Consumers warned to be more careful when they shop online post-Brexit
Consumers will be warned to check the physical address of online companies before buying products over the internet if a no-deal Brexit occurs.
The Competition and Consumer Protection Commission (CCPC) is assessing the potential impact of a disorderly Brexit on households.
It had started a public awareness campaign to inform consumers of their rights when shopping online earlier this year, but dropped the initiative after Brexit was delayed. A spokesperson told the Irish Independent it is now considering when to recommence that campaign.
Central to its message will be the need for shoppers to know where they are purchasing clothing, technology and other products from.
UK-based stores will no longer be bound by EU regulations and therefore may change their existing policies on refunds.
There are fears that online purchases will be delayed in transit and subject to extra tariffs once the UK moves outside the EU. It will also be significantly more difficult to return unwanted items due to tax implications. Getting excise duty and VAT back will involve writing to the import station or mail centre where the goods arrived.
The Irish Independent contacted a number of popular websites including Asos and Amazon yesterday but they declined to comment on how they will treat Irish customers in a no-deal scenario.
"In terms of consumer rights when shopping online, consumers in Ireland have rights under the EU Consumer Rights Directive (CRD)," said a spokesperson for the CCPC.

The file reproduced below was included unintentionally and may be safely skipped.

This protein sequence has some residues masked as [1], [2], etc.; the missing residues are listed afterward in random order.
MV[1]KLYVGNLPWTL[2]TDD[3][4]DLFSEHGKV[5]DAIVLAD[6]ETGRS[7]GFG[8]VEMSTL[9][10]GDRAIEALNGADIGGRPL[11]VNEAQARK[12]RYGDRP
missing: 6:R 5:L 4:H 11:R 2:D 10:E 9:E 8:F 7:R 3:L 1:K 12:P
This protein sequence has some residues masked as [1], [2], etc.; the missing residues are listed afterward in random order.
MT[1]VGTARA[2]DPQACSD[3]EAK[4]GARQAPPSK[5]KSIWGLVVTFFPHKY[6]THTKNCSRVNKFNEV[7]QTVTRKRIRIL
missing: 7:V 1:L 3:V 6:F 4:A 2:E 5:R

"The CRD includes the right to a 14-day 'cooling off period' and in most cases (some types of purchases are excluded) this entitles a consumer to cancel the order for any reason within 14 days of delivery and get a full refund of the price paid and the standard delivery cost.
"Importantly, these regulations only apply when buying from an EU-based business. Once the UK leaves the EU, these regulations will no longer apply for UK-based traders."
European Affairs Minister Helen McEntee said consumers need to think about the new realities.
"I don't do it myself, but I know plenty of people who might order five or six dresses, they get them, they try them on and they send a few back. If you've already paid taxes on them, how do you negate that?
"You've also got the fact that they will no longer be under the same consumer protections and rights."